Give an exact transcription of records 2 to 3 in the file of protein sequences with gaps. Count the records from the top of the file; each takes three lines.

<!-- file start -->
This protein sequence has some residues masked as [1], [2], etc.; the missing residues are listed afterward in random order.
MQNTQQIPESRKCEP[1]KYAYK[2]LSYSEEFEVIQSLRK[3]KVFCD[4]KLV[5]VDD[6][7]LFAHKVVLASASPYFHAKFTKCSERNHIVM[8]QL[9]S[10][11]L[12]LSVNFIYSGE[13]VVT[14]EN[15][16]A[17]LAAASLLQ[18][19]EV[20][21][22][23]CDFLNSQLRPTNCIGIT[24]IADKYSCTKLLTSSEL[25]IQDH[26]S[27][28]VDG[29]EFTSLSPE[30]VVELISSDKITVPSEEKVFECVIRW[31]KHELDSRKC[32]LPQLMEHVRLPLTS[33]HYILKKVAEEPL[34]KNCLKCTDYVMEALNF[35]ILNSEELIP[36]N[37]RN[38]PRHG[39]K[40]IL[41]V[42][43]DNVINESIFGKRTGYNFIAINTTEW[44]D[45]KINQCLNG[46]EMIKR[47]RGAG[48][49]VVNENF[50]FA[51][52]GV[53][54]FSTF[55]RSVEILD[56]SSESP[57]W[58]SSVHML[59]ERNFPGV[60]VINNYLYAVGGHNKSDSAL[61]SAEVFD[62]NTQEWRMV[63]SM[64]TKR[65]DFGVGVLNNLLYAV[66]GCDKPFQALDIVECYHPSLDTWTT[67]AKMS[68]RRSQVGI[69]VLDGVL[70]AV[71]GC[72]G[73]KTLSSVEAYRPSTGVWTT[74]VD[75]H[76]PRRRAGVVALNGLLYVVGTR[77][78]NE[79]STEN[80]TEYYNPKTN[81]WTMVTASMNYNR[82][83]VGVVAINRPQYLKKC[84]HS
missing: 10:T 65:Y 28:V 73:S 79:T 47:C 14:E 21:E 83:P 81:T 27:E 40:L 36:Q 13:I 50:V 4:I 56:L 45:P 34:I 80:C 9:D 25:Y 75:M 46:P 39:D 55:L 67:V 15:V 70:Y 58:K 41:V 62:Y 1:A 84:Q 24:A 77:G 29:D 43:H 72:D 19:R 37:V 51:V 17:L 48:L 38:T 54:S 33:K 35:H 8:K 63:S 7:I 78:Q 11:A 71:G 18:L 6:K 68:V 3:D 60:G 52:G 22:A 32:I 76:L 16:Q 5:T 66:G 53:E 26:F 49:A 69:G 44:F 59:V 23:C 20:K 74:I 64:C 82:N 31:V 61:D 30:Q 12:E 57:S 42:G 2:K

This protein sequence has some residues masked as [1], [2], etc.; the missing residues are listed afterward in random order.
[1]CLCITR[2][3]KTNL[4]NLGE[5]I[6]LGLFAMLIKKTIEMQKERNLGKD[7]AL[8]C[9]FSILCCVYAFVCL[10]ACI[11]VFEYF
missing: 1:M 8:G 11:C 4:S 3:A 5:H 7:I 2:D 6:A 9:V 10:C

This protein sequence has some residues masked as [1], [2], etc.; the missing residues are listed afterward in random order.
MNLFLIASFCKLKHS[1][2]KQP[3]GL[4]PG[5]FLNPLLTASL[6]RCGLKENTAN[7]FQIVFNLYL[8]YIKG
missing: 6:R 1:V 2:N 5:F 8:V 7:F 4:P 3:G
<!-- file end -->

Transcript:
This protein sequence has some residues masked as [1], [2], etc.; the missing residues are listed afterward in random order.
[1]CLCITR[2][3]KTNL[4]NLGE[5]I[6]LGLFAMLIKKTIEMQKERNLGKD[7]AL[8]C[9]FSILCCVYAFVCL[10]ACI[11]VFEYF
missing: 1:M 8:G 11:C 4:S 3:A 5:H 7:I 2:D 6:A 9:V 10:C

This protein sequence has some residues masked as [1], [2], etc.; the missing residues are listed afterward in random order.
MNLFLIASFCKLKHS[1][2]KQP[3]GL[4]PG[5]FLNPLLTASL[6]RCGLKENTAN[7]FQIVFNLYL[8]YIKG
missing: 6:R 1:V 2:N 5:F 8:V 7:F 4:P 3:G